You probably haven't heard much about SMS-CB and you should hope that you'll never have to use it. It's a means of broadcasting information via text message while using up only a sliver of the bandwidth that a massive text messaging delivery would ordinarily involve. The system was used in a limited capacity during Japan's earthquake among some subscribers. But the idea is to make SMS-CB a much broader program.
We talk to Christopher Mims of MIT's Technology Review, who recently wrote about the technology. He envisions a scenario where most people have this capacity on their phones. From that point, the system can be automated. If there's an earthquake in California, the epicenter and magnitude could be charted, a radius of who might be affected could be determined, and a system of appropriate alerts could be sent out and received before the vibrations are even felt. Imagine that. Imagine getting a text telling you to take cover NOW and then a few moments later feeling the vibrations once you're under your desk or in a doorway.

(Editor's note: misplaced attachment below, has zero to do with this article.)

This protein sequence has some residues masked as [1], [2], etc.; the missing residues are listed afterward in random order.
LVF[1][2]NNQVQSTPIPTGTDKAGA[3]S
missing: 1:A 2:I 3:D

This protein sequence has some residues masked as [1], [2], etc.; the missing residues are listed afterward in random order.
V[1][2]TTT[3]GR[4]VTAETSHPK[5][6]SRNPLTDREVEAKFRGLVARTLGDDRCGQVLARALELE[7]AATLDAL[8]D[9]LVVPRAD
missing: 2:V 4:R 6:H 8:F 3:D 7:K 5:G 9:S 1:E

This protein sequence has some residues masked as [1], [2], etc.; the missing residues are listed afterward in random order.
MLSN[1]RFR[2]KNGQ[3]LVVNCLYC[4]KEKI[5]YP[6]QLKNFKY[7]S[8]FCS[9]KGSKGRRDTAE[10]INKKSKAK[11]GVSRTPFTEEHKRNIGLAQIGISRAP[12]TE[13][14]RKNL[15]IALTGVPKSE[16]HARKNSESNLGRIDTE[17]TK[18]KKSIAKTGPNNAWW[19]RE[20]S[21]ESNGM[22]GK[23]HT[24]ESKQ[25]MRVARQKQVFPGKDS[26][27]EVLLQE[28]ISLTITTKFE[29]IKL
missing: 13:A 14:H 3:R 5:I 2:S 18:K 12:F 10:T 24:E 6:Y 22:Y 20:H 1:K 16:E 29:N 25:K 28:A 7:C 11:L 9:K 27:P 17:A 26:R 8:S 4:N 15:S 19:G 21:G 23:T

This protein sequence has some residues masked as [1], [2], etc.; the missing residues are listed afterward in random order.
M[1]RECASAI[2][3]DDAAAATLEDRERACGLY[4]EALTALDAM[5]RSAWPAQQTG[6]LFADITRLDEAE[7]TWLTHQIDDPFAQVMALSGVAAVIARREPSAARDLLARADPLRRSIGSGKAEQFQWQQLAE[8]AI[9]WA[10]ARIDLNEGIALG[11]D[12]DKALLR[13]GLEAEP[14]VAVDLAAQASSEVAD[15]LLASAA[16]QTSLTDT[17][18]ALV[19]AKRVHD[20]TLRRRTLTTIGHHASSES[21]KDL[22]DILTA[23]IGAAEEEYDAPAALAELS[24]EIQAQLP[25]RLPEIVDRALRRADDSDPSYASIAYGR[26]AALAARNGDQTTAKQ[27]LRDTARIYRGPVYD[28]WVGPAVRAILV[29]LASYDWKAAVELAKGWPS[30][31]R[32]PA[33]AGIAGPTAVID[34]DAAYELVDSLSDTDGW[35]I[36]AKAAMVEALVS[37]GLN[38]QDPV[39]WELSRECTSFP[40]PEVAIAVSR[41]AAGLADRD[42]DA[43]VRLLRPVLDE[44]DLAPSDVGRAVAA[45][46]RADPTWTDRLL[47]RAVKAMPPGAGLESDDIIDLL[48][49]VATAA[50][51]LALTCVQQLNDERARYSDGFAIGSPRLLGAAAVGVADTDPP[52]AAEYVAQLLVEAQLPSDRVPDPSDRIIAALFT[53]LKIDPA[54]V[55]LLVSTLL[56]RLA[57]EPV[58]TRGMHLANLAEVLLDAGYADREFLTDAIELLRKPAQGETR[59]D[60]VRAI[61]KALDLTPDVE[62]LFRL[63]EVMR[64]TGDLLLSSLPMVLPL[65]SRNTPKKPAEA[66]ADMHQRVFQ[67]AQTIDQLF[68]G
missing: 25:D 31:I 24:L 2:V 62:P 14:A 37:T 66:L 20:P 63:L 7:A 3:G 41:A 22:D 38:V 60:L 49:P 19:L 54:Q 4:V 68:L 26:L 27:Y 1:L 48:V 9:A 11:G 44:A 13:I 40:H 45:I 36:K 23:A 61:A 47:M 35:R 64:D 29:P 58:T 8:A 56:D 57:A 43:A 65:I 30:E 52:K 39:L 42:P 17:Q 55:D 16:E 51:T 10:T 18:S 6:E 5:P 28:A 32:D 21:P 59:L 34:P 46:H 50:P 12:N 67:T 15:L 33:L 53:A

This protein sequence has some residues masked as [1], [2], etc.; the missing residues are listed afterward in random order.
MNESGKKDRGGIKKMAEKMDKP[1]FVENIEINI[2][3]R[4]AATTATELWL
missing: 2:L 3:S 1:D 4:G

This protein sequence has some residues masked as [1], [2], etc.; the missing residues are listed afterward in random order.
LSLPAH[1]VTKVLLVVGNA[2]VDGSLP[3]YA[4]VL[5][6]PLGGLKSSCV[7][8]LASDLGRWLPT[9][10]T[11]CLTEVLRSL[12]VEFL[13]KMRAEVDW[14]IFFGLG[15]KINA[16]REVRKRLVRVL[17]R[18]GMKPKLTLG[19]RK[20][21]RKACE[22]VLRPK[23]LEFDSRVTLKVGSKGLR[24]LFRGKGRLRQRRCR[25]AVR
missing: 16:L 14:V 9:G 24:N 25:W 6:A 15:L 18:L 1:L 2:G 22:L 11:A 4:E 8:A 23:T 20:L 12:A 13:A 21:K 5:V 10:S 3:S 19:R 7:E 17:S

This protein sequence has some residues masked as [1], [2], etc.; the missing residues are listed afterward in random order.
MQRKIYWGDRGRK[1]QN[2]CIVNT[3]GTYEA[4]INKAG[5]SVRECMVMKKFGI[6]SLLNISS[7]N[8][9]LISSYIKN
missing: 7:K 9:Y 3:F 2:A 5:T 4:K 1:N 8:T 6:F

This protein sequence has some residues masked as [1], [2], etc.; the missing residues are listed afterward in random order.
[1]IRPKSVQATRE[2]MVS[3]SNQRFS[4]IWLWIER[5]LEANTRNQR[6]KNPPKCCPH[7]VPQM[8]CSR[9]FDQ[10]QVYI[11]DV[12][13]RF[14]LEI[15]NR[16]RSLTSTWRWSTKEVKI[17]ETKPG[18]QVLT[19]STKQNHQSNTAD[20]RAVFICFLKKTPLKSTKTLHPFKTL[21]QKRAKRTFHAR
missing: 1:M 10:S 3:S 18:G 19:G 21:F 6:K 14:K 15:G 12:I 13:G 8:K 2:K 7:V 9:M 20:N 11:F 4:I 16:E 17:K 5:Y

We also talk to Tom Fahey of a company called CellCast Technologies. They make equipment to move SMS-CB messages along. They tell us that the United States is moving toward this capability with the system scheduled to go live in April of next year. This is after President Bush approved the plan in 2006. Fahey says that it has taken that long for wireless carriers to agree upon and implement a set of standards to make this happen.
Also in this show, an update from the South by Southwest Festival in Austin, which wraps up today. This year's festival was short on breakthrough innovations but did feature a lot of new tech companies trying to talk about Japan without appearing to capitalize on Japan.